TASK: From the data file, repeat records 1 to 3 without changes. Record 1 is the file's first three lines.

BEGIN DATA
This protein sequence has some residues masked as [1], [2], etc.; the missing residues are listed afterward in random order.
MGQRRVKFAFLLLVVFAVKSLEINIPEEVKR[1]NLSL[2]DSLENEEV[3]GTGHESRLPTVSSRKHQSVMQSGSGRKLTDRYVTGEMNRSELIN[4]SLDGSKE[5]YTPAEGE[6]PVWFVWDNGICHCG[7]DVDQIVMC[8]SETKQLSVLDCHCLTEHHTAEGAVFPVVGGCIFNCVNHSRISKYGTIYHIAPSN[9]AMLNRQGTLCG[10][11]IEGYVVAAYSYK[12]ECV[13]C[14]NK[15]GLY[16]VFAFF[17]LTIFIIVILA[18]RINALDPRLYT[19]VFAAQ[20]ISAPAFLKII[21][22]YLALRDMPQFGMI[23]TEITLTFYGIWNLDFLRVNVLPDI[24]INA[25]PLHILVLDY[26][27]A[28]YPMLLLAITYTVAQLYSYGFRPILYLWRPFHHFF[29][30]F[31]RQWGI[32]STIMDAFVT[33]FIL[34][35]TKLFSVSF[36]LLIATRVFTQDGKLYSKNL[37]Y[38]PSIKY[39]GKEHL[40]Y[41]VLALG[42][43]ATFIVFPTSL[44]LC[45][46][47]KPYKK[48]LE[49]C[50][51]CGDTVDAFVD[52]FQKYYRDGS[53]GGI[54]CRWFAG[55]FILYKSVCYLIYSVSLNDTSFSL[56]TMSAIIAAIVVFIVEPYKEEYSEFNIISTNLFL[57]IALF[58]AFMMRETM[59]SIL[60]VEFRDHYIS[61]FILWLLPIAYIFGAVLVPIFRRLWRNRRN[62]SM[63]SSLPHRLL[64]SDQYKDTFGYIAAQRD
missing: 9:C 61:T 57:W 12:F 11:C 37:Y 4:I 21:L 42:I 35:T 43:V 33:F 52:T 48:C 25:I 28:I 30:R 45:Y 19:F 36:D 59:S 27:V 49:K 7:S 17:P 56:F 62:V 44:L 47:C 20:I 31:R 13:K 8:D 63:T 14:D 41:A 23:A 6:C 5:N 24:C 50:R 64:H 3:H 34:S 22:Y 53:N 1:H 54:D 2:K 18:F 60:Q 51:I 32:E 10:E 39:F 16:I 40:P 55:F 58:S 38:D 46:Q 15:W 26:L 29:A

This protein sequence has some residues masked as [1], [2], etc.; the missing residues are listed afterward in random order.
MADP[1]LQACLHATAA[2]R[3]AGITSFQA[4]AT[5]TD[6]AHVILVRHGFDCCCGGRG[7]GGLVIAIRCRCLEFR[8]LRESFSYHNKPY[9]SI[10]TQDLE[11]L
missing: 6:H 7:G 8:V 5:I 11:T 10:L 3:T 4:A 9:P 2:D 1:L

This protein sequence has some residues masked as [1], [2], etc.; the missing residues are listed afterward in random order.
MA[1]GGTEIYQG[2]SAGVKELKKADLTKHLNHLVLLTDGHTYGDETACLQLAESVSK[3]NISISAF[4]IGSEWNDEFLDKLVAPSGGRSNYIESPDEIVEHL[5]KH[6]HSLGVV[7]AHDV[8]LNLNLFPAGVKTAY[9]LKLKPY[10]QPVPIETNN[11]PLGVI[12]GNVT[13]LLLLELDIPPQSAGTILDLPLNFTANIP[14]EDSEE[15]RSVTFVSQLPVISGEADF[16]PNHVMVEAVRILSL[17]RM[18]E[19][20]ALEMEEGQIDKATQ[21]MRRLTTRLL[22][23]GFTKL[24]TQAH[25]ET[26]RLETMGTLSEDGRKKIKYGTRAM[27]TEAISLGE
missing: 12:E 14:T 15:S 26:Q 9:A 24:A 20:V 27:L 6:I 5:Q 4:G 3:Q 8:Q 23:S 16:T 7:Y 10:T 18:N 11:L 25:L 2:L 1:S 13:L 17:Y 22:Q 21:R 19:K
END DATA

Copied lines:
This protein sequence has some residues masked as [1], [2], etc.; the missing residues are listed afterward in random order.
MGQRRVKFAFLLLVVFAVKSLEINIPEEVKR[1]NLSL[2]DSLENEEV[3]GTGHESRLPTVSSRKHQSVMQSGSGRKLTDRYVTGEMNRSELIN[4]SLDGSKE[5]YTPAEGE[6]PVWFVWDNGICHCG[7]DVDQIVMC[8]SETKQLSVLDCHCLTEHHTAEGAVFPVVGGCIFNCVNHSRISKYGTIYHIAPSN[9]AMLNRQGTLCG[10][11]IEGYVVAAYSYK[12]ECV[13]C[14]NK[15]GLY[16]VFAFF[17]LTIFIIVILA[18]RINALDPRLYT[19]VFAAQ[20]ISAPAFLKII[21][22]YLALRDMPQFGMI[23]TEITLTFYGIWNLDFLRVNVLPDI[24]INA[25]PLHILVLDY[26][27]A[28]YPMLLLAITYTVAQLYSYGFRPILYLWRPFHHFF[29][30]F[31]RQWGI[32]STIMDAFVT[33]FIL[34][35]TKLFSVSF[36]LLIATRVFTQDGKLYSKNL[37]Y[38]PSIKY[39]GKEHL[40]Y[41]VLALG[42][43]ATFIVFPTSL[44]LC[45][46][47]KPYKK[48]LE[49]C[50][51]CGDTVDAFVD[52]FQKYYRDGS[53]GGI[54]CRWFAG[55]FILYKSVCYLIYSVSLNDTSFSL[56]TMSAIIAAIVVFIVEPYKEEYSEFNIISTNLFL[57]IALF[58]AFMMRETM[59]SIL[60]VEFRDHYIS[61]FILWLLPIAYIFGAVLVPIFRRLWRNRRN[62]SM[63]SSLPHRLL[64]SDQYKDTFGYIAAQRD
missing: 9:C 61:T 57:W 12:F 11:C 37:Y 4:I 21:L 42:I 35:T 43:V 33:F 52:T 48:C 25:I 28:I 30:R 45:Y 19:F 36:D 59:S 27:V 49:K 7:S 17:P 56:F 62:V 44:L 47:C 20:I 31:R 13:K 8:D 63:T 14:D 41:A 23:A 6:C 5:N 24:C 50:R 64:H 3:H 34:S 22:Y 53:N 1:H 54:D 2:K 18:F 60:Q 51:I 32:E 10:E 39:F 16:I 40:P 55:F 58:S 38:D 46:Q 15:W 26:L 29:A

This protein sequence has some residues masked as [1], [2], etc.; the missing residues are listed afterward in random order.
MADP[1]LQACLHATAA[2]R[3]AGITSFQA[4]AT[5]TD[6]AHVILVRHGFDCCCGGRG[7]GGLVIAIRCRCLEFR[8]LRESFSYHNKPY[9]SI[10]TQDLE[11]L
missing: 6:H 7:G 8:V 5:I 11:T 10:L 3:T 4:A 9:P 2:D 1:L

This protein sequence has some residues masked as [1], [2], etc.; the missing residues are listed afterward in random order.
MA[1]GGTEIYQG[2]SAGVKELKKADLTKHLNHLVLLTDGHTYGDETACLQLAESVSK[3]NISISAF[4]IGSEWNDEFLDKLVAPSGGRSNYIESPDEIVEHL[5]KH[6]HSLGVV[7]AHDV[8]LNLNLFPAGVKTAY[9]LKLKPY[10]QPVPIETNN[11]PLGVI[12]GNVT[13]LLLLELDIPPQSAGTILDLPLNFTANIP[14]EDSEE[15]RSVTFVSQLPVISGEADF[16]PNHVMVEAVRILSL[17]RM[18]E[19][20]ALEMEEGQIDKATQ[21]MRRLTTRLL[22][23]GFTKL[24]TQAH[25]ET[26]RLETMGTLSEDGRKKIKYGTRAM[27]TEAISLGE
missing: 12:E 14:T 15:S 26:Q 9:A 24:A 20:V 27:L 6:I 5:Q 4:G 3:Q 8:Q 23:S 16:T 7:Y 10:T 18:N 11:L 25:L 2:L 1:S 13:L 17:Y 22:Q 21:R 19:K